All of this takes place before you can bill your first patient, or more likely, fill out your first reimbursement paperwork for an insurance company or Medicare. It's one thing to discourage unqualified people from providing life-saving care and fly-by-night schools from training them, but our current system of educating, insuring, and re-certifying doctors has gone too far for way too long. Remember, the best future doctors will be the same people with the same skills the tech sector is gobbling up for far more money and with far less formal training.
What we're left with is a system that not only leaves us short of the needed number of doctors, but also discourages those who do finish their training from going into any kind of private practice. Punching a clock at an expanded hospital facility may seem attractive to medical-school grads who have already assumed enough financial risk, but will the best innovations in patient service and care come out of that cookie-cutter atmosphere? And as acquisitive and aggressive as many major hospitals are about setting up off-site clinics, will they really reach as many people as the traditional neighborhood doctors setting up offices in their residential neighborhoods?
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And while testing outfits like the American Board of Internal Medicine (ABIM) and the American Board of Physical Medicine (ABPMR) have official government-blessed not-for-profit status, Dr. Teirstein points out that the ABIM makes millions more than their expenses and pays its chief executive and board members quite well. The smaller ABPMR reported nearly $12.9 million in total assets, nearly $5.7 million in total revenue and nearly $4 million in total expenses in 2013. Those expenses included nearly $500,000 in total compensation for its executive director, who isn't even a doctor.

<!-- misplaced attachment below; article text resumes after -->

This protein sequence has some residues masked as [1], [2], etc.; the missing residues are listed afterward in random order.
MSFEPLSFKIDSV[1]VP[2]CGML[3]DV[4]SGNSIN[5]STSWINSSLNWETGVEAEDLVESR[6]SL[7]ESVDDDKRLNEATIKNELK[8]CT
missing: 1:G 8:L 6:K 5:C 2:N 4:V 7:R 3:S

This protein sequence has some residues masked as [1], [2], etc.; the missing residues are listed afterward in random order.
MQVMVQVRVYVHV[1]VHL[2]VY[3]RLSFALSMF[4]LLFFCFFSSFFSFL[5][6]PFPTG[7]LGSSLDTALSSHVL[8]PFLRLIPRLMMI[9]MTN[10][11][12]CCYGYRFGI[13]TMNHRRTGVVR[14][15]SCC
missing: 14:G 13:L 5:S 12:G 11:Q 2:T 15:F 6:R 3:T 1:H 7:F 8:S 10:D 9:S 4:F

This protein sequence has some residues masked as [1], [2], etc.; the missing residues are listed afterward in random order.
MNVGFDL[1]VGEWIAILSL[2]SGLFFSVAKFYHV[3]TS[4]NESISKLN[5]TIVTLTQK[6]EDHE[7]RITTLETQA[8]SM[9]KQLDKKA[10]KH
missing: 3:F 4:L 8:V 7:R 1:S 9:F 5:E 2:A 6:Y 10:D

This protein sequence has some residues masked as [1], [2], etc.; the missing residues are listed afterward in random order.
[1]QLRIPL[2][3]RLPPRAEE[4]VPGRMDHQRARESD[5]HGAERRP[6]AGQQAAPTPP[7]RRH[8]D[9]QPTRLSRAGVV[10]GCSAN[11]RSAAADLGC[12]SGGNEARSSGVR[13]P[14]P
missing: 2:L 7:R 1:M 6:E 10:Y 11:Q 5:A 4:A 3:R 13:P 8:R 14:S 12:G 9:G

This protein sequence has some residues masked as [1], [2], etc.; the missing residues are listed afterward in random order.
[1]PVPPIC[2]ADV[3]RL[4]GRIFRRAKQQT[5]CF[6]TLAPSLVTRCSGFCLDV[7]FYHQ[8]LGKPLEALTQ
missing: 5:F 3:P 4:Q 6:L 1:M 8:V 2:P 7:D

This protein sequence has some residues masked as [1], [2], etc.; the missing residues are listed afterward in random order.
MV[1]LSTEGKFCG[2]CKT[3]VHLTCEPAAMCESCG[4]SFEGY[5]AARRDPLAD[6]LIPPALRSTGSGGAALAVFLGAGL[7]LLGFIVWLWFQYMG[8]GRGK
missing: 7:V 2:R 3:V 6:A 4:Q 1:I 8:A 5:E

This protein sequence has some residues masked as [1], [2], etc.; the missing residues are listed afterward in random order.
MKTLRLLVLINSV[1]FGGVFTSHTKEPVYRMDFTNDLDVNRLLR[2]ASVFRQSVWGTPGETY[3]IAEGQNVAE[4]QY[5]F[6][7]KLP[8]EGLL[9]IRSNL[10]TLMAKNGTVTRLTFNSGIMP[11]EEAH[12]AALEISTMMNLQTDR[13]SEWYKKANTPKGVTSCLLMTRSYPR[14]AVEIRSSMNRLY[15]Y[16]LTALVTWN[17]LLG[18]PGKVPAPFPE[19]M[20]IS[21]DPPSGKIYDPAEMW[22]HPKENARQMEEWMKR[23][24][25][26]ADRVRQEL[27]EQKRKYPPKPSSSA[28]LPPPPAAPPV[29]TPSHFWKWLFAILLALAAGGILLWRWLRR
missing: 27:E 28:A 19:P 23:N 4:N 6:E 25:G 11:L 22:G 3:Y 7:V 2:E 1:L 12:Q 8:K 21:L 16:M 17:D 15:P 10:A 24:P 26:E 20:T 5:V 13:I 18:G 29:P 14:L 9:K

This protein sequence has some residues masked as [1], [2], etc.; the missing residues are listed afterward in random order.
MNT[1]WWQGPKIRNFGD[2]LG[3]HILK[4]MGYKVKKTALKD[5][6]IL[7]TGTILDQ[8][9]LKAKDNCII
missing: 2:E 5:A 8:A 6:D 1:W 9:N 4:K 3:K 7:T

And, while I'm never short of criticism of Obamacare, the Affordable Care Act isn't responsible for creating this problem. Though, it hasn't done anything to fix it either — and that's a big problem.
Of course, no one wants a bunch of quacks out there pretending to know how to treat sick people. But breaking down some of these barriers won't lead to that kind of scenario by a long shot. Capping insurance liabilities, reducing the frequency of re-certification tests, opening up opportunities for more private-sector investment in residency programs, etc., are all things the government can do to get out of the darn way of potentially thousands of future doctors.
It's time to get America out of the waiting room.
Commentary by Jake Novak, supervising producer of "Power Lunch." Follow him on Twitter @jakejakeny.
This article has been updated to reflect that the ABPMR reported nearly $12.9 million in total assets, nearly $5.7 million in total revenue and nearly $4 million in total expenses in 2013.